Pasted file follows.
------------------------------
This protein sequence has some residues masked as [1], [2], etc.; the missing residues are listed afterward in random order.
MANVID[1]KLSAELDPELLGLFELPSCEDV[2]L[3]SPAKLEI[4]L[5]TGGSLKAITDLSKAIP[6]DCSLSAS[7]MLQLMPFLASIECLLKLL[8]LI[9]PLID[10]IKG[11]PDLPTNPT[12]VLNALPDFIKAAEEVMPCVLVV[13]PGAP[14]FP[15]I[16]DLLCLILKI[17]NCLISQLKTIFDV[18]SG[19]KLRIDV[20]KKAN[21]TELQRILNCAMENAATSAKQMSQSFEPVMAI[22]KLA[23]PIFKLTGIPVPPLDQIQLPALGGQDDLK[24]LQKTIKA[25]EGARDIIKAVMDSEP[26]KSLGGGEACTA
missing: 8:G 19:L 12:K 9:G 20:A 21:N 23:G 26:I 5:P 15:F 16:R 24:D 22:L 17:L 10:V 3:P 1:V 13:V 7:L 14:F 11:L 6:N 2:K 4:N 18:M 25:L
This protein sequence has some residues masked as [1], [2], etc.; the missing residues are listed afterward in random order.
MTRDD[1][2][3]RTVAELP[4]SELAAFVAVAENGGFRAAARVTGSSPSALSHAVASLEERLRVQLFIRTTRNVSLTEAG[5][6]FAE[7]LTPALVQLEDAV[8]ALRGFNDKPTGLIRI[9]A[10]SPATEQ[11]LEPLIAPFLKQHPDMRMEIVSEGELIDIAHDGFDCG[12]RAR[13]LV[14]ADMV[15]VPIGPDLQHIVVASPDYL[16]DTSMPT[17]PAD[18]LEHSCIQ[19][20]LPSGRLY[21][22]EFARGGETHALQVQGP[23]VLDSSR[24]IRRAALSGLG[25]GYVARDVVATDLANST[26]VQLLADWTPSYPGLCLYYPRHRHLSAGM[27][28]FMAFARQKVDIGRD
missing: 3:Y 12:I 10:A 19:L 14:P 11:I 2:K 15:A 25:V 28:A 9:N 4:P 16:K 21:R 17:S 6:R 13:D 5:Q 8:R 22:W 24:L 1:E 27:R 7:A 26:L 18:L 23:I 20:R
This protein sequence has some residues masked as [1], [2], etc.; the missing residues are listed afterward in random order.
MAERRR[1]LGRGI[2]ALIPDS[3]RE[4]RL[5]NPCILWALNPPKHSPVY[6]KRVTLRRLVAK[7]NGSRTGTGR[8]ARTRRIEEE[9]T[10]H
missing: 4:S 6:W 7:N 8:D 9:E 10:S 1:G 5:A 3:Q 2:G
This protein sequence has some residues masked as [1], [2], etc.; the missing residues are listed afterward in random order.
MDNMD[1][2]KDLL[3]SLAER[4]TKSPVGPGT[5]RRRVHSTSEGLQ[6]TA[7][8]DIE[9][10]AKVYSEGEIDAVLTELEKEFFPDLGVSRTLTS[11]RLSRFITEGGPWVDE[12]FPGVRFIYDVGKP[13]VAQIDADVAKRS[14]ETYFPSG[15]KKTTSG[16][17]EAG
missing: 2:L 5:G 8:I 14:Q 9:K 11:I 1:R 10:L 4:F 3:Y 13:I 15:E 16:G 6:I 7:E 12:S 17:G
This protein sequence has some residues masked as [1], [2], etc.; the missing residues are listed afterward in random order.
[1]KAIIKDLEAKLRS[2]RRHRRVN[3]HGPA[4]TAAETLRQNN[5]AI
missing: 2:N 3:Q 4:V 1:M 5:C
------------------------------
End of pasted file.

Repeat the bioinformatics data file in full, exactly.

This protein sequence has some residues masked as [1], [2], etc.; the missing residues are listed afterward in random order.
MANVID[1]KLSAELDPELLGLFELPSCEDV[2]L[3]SPAKLEI[4]L[5]TGGSLKAITDLSKAIP[6]DCSLSAS[7]MLQLMPFLASIECLLKLL[8]LI[9]PLID[10]IKG[11]PDLPTNPT[12]VLNALPDFIKAAEEVMPCVLVV[13]PGAP[14]FP[15]I[16]DLLCLILKI[17]NCLISQLKTIFDV[18]SG[19]KLRIDV[20]KKAN[21]TELQRILNCAMENAATSAKQMSQSFEPVMAI[22]KLA[23]PIFKLTGIPVPPLDQIQLPALGGQDDLK[24]LQKTIKA[25]EGARDIIKAVMDSEP[26]KSLGGGEACTA
missing: 8:G 19:L 12:K 9:G 20:A 21:N 23:G 26:I 5:P 15:F 16:R 24:D 22:L 17:L 10:V 3:P 1:V 13:V 7:L 14:F 11:L 6:N 2:K 4:N 18:M 25:L
This protein sequence has some residues masked as [1], [2], etc.; the missing residues are listed afterward in random order.
MTRDD[1][2][3]RTVAELP[4]SELAAFVAVAENGGFRAAARVTGSSPSALSHAVASLEERLRVQLFIRTTRNVSLTEAG[5][6]FAE[7]LTPALVQLEDAV[8]ALRGFNDKPTGLIRI[9]A[10]SPATEQ[11]LEPLIAPFLKQHPDMRMEIVSEGELIDIAHDGFDCG[12]RAR[13]LV[14]ADMV[15]VPIGPDLQHIVVASPDYL[16]DTSMPT[17]PAD[18]LEHSCIQ[19][20]LPSGRLY[21][22]EFARGGETHALQVQGP[23]VLDSSR[24]IRRAALSGLG[25]GYVARDVVATDLANST[26]VQLLADWTPSYPGLCLYYPRHRHLSAGM[27][28]FMAFARQKVDIGRD
missing: 3:Y 12:I 10:A 19:L 14:P 11:I 2:K 15:A 25:V 28:A 9:N 4:P 16:K 21:R 17:S 6:R 13:D 5:Q 8:R 22:W 24:L 1:E 27:R 7:A 26:L 18:L 23:I 20:R
This protein sequence has some residues masked as [1], [2], etc.; the missing residues are listed afterward in random order.
MAERRR[1]LGRGI[2]ALIPDS[3]RE[4]RL[5]NPCILWALNPPKHSPVY[6]KRVTLRRLVAK[7]NGSRTGTGR[8]ARTRRIEEE[9]T[10]H
missing: 4:S 6:W 7:N 8:D 9:E 10:S 1:G 5:A 3:Q 2:G
This protein sequence has some residues masked as [1], [2], etc.; the missing residues are listed afterward in random order.
MDNMD[1][2]KDLL[3]SLAER[4]TKSPVGPGT[5]RRRVHSTSEGLQ[6]TA[7][8]DIE[9][10]AKVYSEGEIDAVLTELEKEFFPDLGVSRTLTS[11]RLSRFITEGGPWVDE[12]FPGVRFIYDVGKP[13]VAQIDADVAKRS[14]ETYFPSG[15]KKTTSG[16][17]EAG
missing: 2:L 5:G 8:I 14:Q 9:K 11:I 1:R 10:L 4:F 3:Y 13:I 15:E 16:G 6:I 7:E 12:S 17:G
This protein sequence has some residues masked as [1], [2], etc.; the missing residues are listed afterward in random order.
[1]KAIIKDLEAKLRS[2]RRHRRVN[3]HGPA[4]TAAETLRQNN[5]AI
missing: 2:N 3:Q 4:V 1:M 5:C